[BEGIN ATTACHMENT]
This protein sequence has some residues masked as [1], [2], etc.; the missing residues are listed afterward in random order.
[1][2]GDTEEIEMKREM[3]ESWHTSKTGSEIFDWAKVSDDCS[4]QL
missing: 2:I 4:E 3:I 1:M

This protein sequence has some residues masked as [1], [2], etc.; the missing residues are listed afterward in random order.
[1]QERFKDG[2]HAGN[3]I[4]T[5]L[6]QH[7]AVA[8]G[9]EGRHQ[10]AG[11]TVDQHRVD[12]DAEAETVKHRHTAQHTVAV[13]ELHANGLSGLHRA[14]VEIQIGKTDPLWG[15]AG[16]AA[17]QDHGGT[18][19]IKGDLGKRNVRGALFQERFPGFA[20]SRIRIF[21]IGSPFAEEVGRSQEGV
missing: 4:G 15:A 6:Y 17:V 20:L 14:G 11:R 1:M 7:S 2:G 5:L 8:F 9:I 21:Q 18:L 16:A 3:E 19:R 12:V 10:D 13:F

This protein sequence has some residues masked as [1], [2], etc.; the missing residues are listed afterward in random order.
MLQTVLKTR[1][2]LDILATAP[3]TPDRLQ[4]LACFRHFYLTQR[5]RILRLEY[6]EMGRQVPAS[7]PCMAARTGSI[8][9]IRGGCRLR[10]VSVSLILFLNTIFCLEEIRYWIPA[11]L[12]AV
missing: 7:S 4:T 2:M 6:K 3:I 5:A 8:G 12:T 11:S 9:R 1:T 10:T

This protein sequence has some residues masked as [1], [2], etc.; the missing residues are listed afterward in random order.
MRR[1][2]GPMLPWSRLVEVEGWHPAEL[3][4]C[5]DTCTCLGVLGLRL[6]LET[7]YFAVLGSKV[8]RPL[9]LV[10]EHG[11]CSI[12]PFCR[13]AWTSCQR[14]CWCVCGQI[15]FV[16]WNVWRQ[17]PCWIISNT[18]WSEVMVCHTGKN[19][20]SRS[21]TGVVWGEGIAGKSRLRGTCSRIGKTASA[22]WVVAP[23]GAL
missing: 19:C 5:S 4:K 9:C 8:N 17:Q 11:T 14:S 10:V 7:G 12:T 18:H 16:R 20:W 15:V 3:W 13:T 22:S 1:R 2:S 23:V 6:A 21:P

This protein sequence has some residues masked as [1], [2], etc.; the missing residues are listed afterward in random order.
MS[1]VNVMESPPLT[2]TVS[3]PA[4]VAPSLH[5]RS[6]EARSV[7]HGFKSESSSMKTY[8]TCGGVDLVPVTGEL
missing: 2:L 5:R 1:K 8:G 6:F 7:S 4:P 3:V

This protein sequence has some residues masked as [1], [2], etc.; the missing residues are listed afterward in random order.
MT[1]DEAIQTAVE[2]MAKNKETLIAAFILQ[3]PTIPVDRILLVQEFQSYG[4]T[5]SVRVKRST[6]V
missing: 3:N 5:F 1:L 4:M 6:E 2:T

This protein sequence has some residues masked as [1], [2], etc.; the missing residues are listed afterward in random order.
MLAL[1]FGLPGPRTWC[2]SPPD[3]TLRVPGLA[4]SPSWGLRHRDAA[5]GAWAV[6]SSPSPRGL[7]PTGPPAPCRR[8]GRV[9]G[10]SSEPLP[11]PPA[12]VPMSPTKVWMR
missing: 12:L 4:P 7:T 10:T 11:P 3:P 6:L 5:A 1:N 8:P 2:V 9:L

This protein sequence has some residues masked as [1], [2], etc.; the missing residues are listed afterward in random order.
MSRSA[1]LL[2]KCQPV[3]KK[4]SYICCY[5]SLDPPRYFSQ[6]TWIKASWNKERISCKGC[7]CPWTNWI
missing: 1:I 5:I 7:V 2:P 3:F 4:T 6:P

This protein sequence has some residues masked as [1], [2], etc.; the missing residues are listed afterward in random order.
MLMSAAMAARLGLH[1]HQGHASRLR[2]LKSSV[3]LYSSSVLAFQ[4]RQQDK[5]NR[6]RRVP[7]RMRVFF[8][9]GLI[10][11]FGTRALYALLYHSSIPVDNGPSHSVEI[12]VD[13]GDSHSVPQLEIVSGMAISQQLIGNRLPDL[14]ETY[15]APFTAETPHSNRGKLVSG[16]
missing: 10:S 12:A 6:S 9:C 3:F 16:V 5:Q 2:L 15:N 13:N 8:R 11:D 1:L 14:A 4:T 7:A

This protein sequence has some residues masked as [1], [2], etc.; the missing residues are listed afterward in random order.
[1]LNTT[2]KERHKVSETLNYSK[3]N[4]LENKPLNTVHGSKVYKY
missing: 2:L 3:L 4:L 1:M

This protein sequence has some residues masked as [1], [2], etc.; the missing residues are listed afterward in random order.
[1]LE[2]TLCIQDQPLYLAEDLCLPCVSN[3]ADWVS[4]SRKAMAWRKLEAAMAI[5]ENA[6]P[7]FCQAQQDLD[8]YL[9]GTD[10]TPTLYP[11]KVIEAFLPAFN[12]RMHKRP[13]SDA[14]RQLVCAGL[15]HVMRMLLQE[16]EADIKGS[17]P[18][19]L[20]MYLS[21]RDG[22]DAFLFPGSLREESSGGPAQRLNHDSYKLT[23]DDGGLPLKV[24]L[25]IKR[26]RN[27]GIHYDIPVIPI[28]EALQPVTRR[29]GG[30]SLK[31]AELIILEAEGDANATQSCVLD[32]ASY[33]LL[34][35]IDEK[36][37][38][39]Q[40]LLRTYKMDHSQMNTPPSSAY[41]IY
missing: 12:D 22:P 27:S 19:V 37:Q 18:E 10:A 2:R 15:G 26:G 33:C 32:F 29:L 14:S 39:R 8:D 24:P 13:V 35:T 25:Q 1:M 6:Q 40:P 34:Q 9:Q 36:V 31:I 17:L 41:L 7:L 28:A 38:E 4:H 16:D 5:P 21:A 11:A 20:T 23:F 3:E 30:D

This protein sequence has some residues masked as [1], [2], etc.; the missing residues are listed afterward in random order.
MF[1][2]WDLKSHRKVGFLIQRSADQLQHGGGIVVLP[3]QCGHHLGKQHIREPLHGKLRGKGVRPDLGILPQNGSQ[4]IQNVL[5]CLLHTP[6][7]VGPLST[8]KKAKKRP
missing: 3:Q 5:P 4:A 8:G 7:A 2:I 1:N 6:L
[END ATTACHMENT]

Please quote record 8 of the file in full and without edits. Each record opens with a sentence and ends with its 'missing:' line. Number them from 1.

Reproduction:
This protein sequence has some residues masked as [1], [2], etc.; the missing residues are listed afterward in random order.
MSRSA[1]LL[2]KCQPV[3]KK[4]SYICCY[5]SLDPPRYFSQ[6]TWIKASWNKERISCKGC[7]CPWTNWI
missing: 1:I 5:I 7:V 2:P 3:F 4:T 6:P